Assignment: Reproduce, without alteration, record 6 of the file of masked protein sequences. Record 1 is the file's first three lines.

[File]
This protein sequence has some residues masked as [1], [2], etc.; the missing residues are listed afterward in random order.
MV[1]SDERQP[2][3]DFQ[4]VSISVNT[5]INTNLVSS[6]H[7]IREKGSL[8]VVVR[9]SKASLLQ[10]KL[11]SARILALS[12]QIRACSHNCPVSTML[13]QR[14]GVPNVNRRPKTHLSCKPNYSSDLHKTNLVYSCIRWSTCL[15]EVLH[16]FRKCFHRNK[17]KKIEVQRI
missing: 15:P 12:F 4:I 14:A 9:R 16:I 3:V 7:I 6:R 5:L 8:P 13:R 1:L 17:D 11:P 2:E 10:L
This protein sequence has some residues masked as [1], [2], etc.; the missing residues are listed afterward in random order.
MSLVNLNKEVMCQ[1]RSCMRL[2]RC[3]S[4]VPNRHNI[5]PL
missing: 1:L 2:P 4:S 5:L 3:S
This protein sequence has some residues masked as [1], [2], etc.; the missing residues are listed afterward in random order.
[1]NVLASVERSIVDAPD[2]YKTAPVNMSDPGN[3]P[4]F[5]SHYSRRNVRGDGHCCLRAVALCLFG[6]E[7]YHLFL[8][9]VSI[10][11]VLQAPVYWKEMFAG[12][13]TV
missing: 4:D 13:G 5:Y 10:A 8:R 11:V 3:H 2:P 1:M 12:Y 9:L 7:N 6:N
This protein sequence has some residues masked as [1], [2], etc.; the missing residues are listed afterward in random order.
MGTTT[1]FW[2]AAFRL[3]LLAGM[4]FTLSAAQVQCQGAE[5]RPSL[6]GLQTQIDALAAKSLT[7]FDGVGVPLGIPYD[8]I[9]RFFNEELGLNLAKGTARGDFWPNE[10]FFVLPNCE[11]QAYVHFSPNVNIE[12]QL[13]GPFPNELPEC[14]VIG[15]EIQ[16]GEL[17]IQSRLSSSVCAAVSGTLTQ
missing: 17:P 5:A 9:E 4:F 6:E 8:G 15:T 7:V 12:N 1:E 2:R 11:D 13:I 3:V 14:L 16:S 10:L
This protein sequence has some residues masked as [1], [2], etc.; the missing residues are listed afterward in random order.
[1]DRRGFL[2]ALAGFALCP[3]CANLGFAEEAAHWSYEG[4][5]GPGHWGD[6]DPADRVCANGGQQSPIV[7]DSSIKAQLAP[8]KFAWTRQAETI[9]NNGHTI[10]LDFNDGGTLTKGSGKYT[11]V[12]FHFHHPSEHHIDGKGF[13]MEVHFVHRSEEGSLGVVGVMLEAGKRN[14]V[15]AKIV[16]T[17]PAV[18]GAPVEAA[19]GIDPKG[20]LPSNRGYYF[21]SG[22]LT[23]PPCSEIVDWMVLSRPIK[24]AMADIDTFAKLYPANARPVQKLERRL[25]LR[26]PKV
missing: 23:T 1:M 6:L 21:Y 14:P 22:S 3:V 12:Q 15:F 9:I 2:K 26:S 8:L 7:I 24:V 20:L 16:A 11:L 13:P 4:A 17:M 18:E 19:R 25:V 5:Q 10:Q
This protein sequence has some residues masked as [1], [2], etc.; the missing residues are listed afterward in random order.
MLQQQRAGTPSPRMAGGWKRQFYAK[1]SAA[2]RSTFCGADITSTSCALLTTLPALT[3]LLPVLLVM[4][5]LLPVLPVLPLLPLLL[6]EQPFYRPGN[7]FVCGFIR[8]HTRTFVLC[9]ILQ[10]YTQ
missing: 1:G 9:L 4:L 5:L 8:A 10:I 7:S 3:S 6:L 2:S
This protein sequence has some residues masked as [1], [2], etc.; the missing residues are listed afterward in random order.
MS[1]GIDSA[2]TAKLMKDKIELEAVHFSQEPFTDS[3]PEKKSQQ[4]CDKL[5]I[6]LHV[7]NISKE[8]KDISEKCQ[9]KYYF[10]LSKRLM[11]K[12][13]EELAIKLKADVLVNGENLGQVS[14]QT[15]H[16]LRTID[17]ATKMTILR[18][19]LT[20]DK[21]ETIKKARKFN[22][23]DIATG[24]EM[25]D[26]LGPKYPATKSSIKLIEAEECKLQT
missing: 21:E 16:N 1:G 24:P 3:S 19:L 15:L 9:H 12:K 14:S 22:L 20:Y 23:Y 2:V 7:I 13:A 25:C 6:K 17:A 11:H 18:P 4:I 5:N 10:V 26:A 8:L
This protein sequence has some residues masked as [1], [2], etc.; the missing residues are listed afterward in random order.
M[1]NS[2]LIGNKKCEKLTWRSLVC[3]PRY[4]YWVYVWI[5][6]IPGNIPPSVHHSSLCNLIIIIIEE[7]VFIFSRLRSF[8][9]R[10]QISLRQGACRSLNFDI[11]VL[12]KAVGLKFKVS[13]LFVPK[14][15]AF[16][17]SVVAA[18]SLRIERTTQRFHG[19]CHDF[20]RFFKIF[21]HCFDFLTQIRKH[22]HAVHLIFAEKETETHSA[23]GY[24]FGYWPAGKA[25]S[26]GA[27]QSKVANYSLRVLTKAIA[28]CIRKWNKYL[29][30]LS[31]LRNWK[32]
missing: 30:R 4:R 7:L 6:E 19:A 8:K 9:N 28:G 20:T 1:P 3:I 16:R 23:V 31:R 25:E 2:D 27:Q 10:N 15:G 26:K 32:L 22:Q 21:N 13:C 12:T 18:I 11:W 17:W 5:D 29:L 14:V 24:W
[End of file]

This protein sequence has some residues masked as [1], [2], etc.; the missing residues are listed afterward in random order.
MLQQQRAGTPSPRMAGGWKRQFYAK[1]SAA[2]RSTFCGADITSTSCALLTTLPALT[3]LLPVLLVM[4][5]LLPVLPVLPLLPLLL[6]EQPFYRPGN[7]FVCGFIR[8]HTRTFVLC[9]ILQ[10]YTQ
missing: 1:G 9:L 4:L 5:L 8:A 10:I 7:S 3:S 6:L 2:S